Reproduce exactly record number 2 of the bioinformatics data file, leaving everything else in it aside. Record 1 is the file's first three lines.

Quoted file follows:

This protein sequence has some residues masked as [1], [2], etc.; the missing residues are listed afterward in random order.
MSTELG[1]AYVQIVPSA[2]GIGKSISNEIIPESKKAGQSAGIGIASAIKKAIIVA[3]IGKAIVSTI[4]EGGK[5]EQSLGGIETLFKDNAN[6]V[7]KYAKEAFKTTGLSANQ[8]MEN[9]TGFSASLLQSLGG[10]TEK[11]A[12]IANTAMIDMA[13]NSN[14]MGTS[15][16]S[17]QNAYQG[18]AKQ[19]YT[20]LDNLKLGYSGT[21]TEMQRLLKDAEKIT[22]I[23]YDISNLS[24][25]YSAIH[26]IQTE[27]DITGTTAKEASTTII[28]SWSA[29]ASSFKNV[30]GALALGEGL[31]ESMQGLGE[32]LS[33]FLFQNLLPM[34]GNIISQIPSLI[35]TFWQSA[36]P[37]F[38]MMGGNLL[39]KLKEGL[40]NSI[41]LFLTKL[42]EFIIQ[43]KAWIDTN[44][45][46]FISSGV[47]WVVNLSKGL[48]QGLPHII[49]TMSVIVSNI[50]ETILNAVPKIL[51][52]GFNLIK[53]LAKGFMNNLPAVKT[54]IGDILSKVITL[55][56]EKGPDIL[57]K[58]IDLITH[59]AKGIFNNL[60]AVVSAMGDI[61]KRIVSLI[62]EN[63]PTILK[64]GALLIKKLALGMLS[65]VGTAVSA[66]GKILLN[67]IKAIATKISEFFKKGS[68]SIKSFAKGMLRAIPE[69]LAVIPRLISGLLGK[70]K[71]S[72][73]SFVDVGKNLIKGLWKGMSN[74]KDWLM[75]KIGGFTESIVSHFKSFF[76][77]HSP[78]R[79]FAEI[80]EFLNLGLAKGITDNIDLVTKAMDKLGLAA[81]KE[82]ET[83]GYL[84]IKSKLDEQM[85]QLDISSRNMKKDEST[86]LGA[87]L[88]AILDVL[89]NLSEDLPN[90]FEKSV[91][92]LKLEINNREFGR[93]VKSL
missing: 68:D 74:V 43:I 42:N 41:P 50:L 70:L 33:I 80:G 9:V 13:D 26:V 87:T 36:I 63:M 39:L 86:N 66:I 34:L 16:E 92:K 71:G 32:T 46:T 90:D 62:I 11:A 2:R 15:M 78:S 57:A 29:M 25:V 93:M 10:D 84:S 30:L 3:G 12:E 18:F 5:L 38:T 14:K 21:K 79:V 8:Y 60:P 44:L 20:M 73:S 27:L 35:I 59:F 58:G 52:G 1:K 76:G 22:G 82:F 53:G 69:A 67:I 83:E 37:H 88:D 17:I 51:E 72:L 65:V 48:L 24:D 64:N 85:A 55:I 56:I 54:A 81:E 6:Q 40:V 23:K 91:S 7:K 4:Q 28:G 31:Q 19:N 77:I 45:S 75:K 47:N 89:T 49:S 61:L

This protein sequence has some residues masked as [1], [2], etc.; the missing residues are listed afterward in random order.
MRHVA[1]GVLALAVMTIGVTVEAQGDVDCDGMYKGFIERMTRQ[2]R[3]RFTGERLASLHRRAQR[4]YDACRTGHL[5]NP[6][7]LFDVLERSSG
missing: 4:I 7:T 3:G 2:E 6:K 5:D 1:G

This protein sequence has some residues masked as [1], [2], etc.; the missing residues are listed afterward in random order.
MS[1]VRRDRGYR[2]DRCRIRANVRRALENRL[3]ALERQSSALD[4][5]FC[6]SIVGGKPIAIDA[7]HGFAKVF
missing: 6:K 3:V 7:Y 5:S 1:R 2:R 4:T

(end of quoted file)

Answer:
This protein sequence has some residues masked as [1], [2], etc.; the missing residues are listed afterward in random order.
MRHVA[1]GVLALAVMTIGVTVEAQGDVDCDGMYKGFIERMTRQ[2]R[3]RFTGERLASLHRRAQR[4]YDACRTGHL[5]NP[6][7]LFDVLERSSG
missing: 4:I 7:T 3:G 2:E 6:K 5:D 1:G